Latex tubes and rollers = no no?

I was in the middle of my last set of Xalibu+4 when there was a huge bang and all of sudden my rear flatted and the tire was half blown off.

What do you think happened? It was literally right after the big 30 sprint and going into the first of the 8x15s surges, last set of 7.

Also fell for this.

The heat build up blows it out. Have also had the same thing happen IRL descending a particularly steep road in the Alps.

2 Likes

What pressure range did you run, relative the max for the tire?

Looks like you had a proper side tube and not a smaller one that was over-stretched.

You might consider pointing a fan towards your rear wheel. I did on for omnium to reduce noise but it should also help with this.

2 Likes

How does that reduce noise?

I had it pumped up to just under 80psi. The max is stated as 116psi (Conti Grand Prix 5000).

I actually do have a fan behind me but it is kind of pointing upwards towards my butt rather than the rear wheel. I can totally believe this being heat-related.

So I guess this means I can’t blame the combination of Xalibu+4 and my humongous power output? :laughing:

That seems low pressure for use on rollers, unless you are quite light.

You typically should run higher pressure to reduce tire casing deflection. That extra flex is what lead to much higher temperature and may be the reason for the failure.

I’d consider 100psi a minimum for roller use on a 25mm tire (what size is yours?).

3 Likes

Good point! My tires are 28mm. My air compressor only goes up to 85psi, so I’ve never inflated above that. Is that bad?

My reasoning might be flawed or not apply on this particular case, but it is like this. All the watts we output must go somewhere. Some of that energy becomes heat and other become noise. The only way to reduce the sound produced is to increase the amount of heat produced, which we can increase by actually removing heat from the system.

Now, it might be that the such effects cannot be applied directly to a bicycle on a trainer or that the effect is minimal, and the reduced noise I notice is just placebo. But at the very least, I’m reducing the tire wear :slight_smile: .

Maybe not bad exactly, but it could be the cause of your tube failure. As mentioned above, the tire conforms around the roller drums. At low pressure, that means the tire flexes a LOT. That flex leads to friction and heat. Excess heat could be the reason for the tube failure.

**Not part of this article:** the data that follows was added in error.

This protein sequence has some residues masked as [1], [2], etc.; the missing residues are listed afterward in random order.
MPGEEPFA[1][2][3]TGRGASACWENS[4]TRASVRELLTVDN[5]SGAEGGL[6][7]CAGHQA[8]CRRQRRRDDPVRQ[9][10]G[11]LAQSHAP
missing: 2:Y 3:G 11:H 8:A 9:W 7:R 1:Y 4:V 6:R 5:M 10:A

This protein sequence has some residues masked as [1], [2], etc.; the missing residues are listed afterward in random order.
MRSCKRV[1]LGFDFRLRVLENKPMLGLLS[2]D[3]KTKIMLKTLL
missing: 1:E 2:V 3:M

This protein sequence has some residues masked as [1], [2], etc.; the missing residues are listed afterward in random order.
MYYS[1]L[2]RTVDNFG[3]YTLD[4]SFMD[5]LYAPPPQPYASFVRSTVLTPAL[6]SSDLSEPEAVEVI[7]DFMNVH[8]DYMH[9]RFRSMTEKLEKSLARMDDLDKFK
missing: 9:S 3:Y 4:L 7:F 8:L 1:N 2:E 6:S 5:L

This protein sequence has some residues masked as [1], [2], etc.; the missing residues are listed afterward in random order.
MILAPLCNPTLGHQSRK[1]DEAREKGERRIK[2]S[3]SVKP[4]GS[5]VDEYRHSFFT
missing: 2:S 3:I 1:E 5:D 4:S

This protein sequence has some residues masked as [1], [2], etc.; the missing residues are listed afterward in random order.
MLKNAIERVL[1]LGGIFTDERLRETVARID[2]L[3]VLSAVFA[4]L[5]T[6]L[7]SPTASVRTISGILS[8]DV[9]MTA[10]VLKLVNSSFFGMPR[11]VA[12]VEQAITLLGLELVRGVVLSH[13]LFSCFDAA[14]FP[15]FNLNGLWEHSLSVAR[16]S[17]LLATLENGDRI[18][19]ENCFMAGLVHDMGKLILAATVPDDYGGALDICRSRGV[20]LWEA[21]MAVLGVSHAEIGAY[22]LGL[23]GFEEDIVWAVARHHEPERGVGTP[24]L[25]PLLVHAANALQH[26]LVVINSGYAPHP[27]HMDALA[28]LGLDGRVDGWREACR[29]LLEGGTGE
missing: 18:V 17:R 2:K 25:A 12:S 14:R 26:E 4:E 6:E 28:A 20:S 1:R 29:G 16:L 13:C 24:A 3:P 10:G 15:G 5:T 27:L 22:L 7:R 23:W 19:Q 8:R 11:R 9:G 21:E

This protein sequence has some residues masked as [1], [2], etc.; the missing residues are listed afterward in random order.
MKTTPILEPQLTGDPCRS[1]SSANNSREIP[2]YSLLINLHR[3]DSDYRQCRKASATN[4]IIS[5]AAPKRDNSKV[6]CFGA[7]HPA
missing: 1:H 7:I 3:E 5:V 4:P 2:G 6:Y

A higher tire pressure will reduce tire flex on the roller, and should reduce tire heat as a result. If the excess heat blew the tube, higher tire pressure may keep temps to a safer level for the tube.

I’d suggest considering a regular hand floor tire pump that allows you to get pressures around 100psi.

1 Like

And just to confirm, latex vs butyl is not part of the problem?

Maybe. I’ve seen people blow out butyl tubes on rear wheel trainers too. Sometimes from underinflated pressure.

So a “regular” tube can blow in poor conditions too.

1 Like

Latex is generally more heat sensitive, but I blew a butyl tube years ago on a wheel on trainer during a sprint. I’d wager that would happen more readily with latex, but no proof. (When I rarely run my wheel on trainer anymore, I have a Conti home trainer tire on which doesn’t generate much heat at all.)

This is not how it works. :flushed:

You don’t reduce the amount of sound by increasing the amount of heat. It’s not a balanced equation. And you also don’t create more heat just because you remove more. You just cool the whole system down.

But yeah, keeping the whole system cooler will help with heat effects, maybe even prevent blow outs like the OP had! So it’s not a totally bad idea, just not for the reasons you’ve stated.